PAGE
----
IETE SF’s ‘FORTNIGHT’, had its Second Event as the Arduino Workshop. It was held over a span of 2 days, 18th and 21st of September and was conducted by a Third Year student, Megh Doshi, who is the Joint Secretary of IETE and is also a part of a Mechanical Team.
Arduino is an open-source electronics platform based on easy-to-use hardware and software which is able to read input signals and turn it into a required output by sending a set of instructions. To do so you use the Arduino programming language, and the Arduino Software (IDE). The Arduino Integrated Development Environment Software Application connects to the Arduino hardware to upload programs and communicate with them. Over the years Arduino has been the brain of thousands of projects, from everyday objects to complex scientific instruments.
On the First Day the afternoon kick-started with a total of 21 teams and 83 participants from FE’s and SE’s as Megh Doshi elaborately went over the components and the working of the Arduino and Basic codes to programme it.
The first task was a beginners LED blink code, to set the delay time for the LED to blink accordingly. This was followed up by a program which used IR sensors to give an input to the Arduino, i.e. when an object is detected by the sensor the LED would light up on the output terminal. The third and last assignment for the day was to use the LM35 temperature sensor for measuring the room’s temperature and continuously displaying the current temperature of the room. The participants were engaged in the learning process and were given personal attention to clear all their concepts with the help of the volunteers.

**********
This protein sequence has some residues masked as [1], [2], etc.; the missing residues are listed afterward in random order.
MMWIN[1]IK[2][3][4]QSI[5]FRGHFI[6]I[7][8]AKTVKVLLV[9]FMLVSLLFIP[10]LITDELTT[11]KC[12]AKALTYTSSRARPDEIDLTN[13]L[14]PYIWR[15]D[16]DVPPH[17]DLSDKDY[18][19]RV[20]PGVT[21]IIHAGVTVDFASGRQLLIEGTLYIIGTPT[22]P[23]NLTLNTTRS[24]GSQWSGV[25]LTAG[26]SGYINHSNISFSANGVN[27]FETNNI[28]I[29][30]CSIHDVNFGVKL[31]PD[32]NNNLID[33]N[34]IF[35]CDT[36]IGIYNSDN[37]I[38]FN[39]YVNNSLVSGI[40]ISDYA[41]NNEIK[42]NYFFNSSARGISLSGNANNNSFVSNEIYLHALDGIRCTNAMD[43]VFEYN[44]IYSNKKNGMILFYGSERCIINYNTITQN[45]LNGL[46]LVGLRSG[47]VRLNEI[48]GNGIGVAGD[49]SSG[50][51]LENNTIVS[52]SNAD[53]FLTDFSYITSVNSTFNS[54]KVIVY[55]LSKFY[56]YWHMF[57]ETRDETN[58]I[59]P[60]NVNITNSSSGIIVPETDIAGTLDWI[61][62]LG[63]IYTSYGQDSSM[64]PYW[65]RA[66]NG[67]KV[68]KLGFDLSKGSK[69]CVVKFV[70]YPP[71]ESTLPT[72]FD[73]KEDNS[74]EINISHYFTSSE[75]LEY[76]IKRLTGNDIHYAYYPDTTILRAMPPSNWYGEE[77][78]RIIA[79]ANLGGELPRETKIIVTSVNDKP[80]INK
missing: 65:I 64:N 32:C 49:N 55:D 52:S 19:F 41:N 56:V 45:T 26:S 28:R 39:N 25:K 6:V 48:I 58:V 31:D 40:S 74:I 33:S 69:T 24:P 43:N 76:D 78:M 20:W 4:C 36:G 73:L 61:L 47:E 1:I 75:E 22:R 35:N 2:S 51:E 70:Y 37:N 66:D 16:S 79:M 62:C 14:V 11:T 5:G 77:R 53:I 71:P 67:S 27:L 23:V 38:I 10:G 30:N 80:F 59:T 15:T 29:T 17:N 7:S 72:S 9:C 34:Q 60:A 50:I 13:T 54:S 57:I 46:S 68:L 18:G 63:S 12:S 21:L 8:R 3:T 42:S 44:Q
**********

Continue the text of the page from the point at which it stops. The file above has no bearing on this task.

Day 1 was a great learning experience and the students looked forward to the final day of the workshop.
On the second day the complexity of the tasks increased as they operated on sound sensors and motors with the help of the Arduino. The Sound Voice Audio Detection Sensor received the sound and based on its intensity a graph was generated on the serial plotter. The sound input of the most proximate entity of the surrounding was detected and used as an input. The next exercise required the participants to work with Ultrasonic Sensor HC-SR04 Distance Measuring Transducer. This transducer worked on the principal of SONAR radiations. It continuously measured the distance up to any object present in front of it. The radiations sent from the transducer to the object and back, helped calculate the distance. Using Pulse Width Modulation, servos were controlled with an electrical pulse through a control wire. The PWM sent to the motor would rotate the shaft of the motor to a desired angle, less than or equal to 180 degrees.
The last and final endeavor of the workshop was to create a code with the combination of everything they had learnt so far i.e ultrasonic sensors, LED’s, and the servo motor. The program was supposed to input the maximum distance for an object to be placed. If the measured distance of the transducer from the selected object was greater than the maximum user defined distance, the LED would glow and the servo motors shaft would rotate. This was quite challenging and fascinating for the participants.
As the workshop came to an end, the participants came forth to give their feedback about how captivating and constructive the workshop was. It was a great learning experience for all of them as they got trained on how to work with an Arduino, as they performed everything that was taught to them.